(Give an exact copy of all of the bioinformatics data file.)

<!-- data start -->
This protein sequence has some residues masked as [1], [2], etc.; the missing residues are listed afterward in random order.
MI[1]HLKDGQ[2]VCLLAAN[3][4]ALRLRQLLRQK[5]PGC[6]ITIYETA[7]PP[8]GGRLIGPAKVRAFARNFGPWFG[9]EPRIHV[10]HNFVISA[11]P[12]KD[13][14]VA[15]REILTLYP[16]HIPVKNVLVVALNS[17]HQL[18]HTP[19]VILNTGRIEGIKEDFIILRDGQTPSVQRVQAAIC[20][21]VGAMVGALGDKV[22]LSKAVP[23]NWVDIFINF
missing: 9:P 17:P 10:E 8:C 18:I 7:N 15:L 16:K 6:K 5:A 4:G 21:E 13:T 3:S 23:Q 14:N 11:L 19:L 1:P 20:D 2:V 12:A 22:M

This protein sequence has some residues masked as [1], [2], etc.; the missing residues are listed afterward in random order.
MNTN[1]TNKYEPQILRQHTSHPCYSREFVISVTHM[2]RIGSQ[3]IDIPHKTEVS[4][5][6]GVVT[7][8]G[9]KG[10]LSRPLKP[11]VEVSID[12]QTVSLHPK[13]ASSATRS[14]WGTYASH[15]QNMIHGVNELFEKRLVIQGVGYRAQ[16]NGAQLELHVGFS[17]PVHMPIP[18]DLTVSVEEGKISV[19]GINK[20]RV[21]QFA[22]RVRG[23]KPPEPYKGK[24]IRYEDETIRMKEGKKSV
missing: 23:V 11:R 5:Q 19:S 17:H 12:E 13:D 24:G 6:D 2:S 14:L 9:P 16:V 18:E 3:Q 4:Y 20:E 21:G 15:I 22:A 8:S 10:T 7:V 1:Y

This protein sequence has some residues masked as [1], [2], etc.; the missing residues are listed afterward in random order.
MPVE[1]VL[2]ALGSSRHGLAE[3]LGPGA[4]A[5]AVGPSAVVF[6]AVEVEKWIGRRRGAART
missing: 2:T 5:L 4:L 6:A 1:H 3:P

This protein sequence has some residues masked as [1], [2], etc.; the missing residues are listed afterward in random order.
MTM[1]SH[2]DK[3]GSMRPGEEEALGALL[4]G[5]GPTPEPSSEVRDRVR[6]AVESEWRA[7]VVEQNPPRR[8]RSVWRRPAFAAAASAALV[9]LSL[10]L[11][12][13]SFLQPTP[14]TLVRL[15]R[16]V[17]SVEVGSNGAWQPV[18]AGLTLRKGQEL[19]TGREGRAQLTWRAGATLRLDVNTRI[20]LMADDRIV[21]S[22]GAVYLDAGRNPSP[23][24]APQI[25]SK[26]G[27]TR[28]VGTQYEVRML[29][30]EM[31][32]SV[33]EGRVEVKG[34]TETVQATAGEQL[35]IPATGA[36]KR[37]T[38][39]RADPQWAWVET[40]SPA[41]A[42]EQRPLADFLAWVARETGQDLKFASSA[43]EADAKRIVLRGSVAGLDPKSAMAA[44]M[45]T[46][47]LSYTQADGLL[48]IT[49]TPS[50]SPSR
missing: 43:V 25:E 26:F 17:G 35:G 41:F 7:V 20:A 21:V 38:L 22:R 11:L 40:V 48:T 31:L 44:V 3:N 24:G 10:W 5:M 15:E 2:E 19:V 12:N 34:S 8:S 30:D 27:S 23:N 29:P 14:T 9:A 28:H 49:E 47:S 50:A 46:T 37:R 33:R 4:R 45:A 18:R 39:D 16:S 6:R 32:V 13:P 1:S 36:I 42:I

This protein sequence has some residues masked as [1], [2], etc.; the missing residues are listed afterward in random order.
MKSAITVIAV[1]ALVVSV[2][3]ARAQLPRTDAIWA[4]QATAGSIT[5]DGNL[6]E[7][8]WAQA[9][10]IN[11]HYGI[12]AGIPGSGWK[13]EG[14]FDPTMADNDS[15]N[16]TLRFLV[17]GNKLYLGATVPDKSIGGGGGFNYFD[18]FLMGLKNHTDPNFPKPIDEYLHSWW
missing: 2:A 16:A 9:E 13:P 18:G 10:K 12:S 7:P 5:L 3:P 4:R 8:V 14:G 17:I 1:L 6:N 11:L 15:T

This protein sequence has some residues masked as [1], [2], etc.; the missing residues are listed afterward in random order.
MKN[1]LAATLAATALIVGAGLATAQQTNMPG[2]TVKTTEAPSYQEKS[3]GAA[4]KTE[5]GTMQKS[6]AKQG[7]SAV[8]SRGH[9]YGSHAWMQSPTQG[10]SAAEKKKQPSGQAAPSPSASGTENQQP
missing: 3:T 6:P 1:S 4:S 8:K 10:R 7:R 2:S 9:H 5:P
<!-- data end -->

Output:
This protein sequence has some residues masked as [1], [2], etc.; the missing residues are listed afterward in random order.
MI[1]HLKDGQ[2]VCLLAAN[3][4]ALRLRQLLRQK[5]PGC[6]ITIYETA[7]PP[8]GGRLIGPAKVRAFARNFGPWFG[9]EPRIHV[10]HNFVISA[11]P[12]KD[13][14]VA[15]REILTLYP[16]HIPVKNVLVVALNS[17]HQL[18]HTP[19]VILNTGRIEGIKEDFIILRDGQTPSVQRVQAAIC[20][21]VGAMVGALGDKV[22]LSKAVP[23]NWVDIFINF
missing: 9:P 17:P 10:E 8:C 18:I 7:N 15:L 16:K 6:K 5:A 4:G 21:E 13:T 3:S 23:Q 14:N 11:L 19:L 1:P 20:D 2:V 12:A 22:M

This protein sequence has some residues masked as [1], [2], etc.; the missing residues are listed afterward in random order.
MNTN[1]TNKYEPQILRQHTSHPCYSREFVISVTHM[2]RIGSQ[3]IDIPHKTEVS[4][5][6]GVVT[7][8]G[9]KG[10]LSRPLKP[11]VEVSID[12]QTVSLHPK[13]ASSATRS[14]WGTYASH[15]QNMIHGVNELFEKRLVIQGVGYRAQ[16]NGAQLELHVGFS[17]PVHMPIP[18]DLTVSVEEGKISV[19]GINK[20]RV[21]QFA[22]RVRG[23]KPPEPYKGK[24]IRYEDETIRMKEGKKSV
missing: 23:V 11:R 5:Q 19:S 17:H 12:E 13:D 24:G 6:D 2:S 14:L 9:P 16:V 18:E 3:Q 4:Y 20:E 21:G 15:I 22:A 8:S 10:T 7:V 1:Y

This protein sequence has some residues masked as [1], [2], etc.; the missing residues are listed afterward in random order.
MPVE[1]VL[2]ALGSSRHGLAE[3]LGPGA[4]A[5]AVGPSAVVF[6]AVEVEKWIGRRRGAART
missing: 2:T 5:L 4:L 6:A 1:H 3:P

This protein sequence has some residues masked as [1], [2], etc.; the missing residues are listed afterward in random order.
MTM[1]SH[2]DK[3]GSMRPGEEEALGALL[4]G[5]GPTPEPSSEVRDRVR[6]AVESEWRA[7]VVEQNPPRR[8]RSVWRRPAFAAAASAALV[9]LSL[10]L[11][12][13]SFLQPTP[14]TLVRL[15]R[16]V[17]SVEVGSNGAWQPV[18]AGLTLRKGQEL[19]TGREGRAQLTWRAGATLRLDVNTRI[20]LMADDRIV[21]S[22]GAVYLDAGRNPSP[23][24]APQI[25]SK[26]G[27]TR[28]VGTQYEVRML[29][30]EM[31][32]SV[33]EGRVEVKG[34]TETVQATAGEQL[35]IPATGA[36]KR[37]T[38][39]RADPQWAWVET[40]SPA[41]A[42]EQRPLADFLAWVARETGQDLKFASSA[43]EADAKRIVLRGSVAGLDPKSAMAA[44]M[45]T[46][47]LSYTQADGLL[48]IT[49]TPS[50]SPSR
missing: 43:V 25:E 26:F 17:G 35:G 41:F 7:V 20:A 21:V 38:L 22:R 11:L 40:V 48:T 31:L 44:V 3:N 24:G 10:W 5:M 15:E 2:E 19:V 12:N 34:S 8:S 30:D 27:S 23:N 29:P 14:T 9:A 28:H 49:E 47:S 50:A 46:T 37:R 33:R 4:R 45:A 18:R 39:D 16:S 6:R 32:V 13:P 1:S 36:I 42:I

This protein sequence has some residues masked as [1], [2], etc.; the missing residues are listed afterward in random order.
MKSAITVIAV[1]ALVVSV[2][3]ARAQLPRTDAIWA[4]QATAGSIT[5]DGNL[6]E[7][8]WAQA[9][10]IN[11]HYGI[12]AGIPGSGWK[13]EG[14]FDPTMADNDS[15]N[16]TLRFLV[17]GNKLYLGATVPDKSIGGGGGFNYFD[18]FLMGLKNHTDPNFPKPIDEYLHSWW
missing: 2:A 16:A 9:E 13:P 18:G 10:K 12:S 7:P 5:L 3:P 4:R 8:V 14:G 17:I 1:L 6:N 11:L 15:T

This protein sequence has some residues masked as [1], [2], etc.; the missing residues are listed afterward in random order.
MKN[1]LAATLAATALIVGAGLATAQQTNMPG[2]TVKTTEAPSYQEKS[3]GAA[4]KTE[5]GTMQKS[6]AKQG[7]SAV[8]SRGH[9]YGSHAWMQSPTQG[10]SAAEKKKQPSGQAAPSPSASGTENQQP
missing: 3:T 6:P 1:S 4:S 8:K 10:R 7:R 2:S 9:H 5:P